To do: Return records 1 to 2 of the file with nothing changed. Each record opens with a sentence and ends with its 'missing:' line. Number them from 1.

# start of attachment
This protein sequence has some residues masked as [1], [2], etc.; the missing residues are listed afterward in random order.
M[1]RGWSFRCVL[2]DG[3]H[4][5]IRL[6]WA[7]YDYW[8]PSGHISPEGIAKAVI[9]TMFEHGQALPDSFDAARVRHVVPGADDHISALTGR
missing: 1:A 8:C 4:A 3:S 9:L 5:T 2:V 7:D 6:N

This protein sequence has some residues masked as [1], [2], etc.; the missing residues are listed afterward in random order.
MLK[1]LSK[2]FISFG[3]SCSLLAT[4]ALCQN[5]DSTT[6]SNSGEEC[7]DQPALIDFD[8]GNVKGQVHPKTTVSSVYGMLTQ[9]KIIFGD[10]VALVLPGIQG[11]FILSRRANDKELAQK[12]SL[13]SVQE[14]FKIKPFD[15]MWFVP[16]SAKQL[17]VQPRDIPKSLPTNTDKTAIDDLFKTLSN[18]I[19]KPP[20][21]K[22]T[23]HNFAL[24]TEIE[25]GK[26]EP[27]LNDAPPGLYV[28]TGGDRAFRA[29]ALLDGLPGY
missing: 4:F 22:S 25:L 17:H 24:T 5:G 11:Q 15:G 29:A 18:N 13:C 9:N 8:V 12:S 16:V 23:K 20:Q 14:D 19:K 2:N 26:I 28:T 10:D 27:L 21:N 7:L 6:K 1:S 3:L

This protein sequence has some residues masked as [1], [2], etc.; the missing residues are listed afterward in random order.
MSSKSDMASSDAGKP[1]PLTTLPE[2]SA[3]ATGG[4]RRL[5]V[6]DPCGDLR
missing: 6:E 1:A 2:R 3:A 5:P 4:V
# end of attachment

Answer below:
This protein sequence has some residues masked as [1], [2], etc.; the missing residues are listed afterward in random order.
M[1]RGWSFRCVL[2]DG[3]H[4][5]IRL[6]WA[7]YDYW[8]PSGHISPEGIAKAVI[9]TMFEHGQALPDSFDAARVRHVVPGADDHISALTGR
missing: 1:A 8:C 4:A 3:S 9:L 5:T 2:V 7:D 6:N

This protein sequence has some residues masked as [1], [2], etc.; the missing residues are listed afterward in random order.
MLK[1]LSK[2]FISFG[3]SCSLLAT[4]ALCQN[5]DSTT[6]SNSGEEC[7]DQPALIDFD[8]GNVKGQVHPKTTVSSVYGMLTQ[9]KIIFGD[10]VALVLPGIQG[11]FILSRRANDKELAQK[12]SL[13]SVQE[14]FKIKPFD[15]MWFVP[16]SAKQL[17]VQPRDIPKSLPTNTDKTAIDDLFKTLSN[18]I[19]KPP[20][21]K[22]T[23]HNFAL[24]TEIE[25]GK[26]EP[27]LNDAPPGLYV[28]TGGDRAFRA[29]ALLDGLPGY
missing: 4:F 22:S 25:L 17:H 24:T 5:G 11:Q 15:G 29:A 18:N 13:C 9:N 8:V 12:S 16:V 23:K 20:Q 14:D 19:K 2:N 26:I 28:T 10:D 27:L 21:N 7:L 6:K 1:S 3:L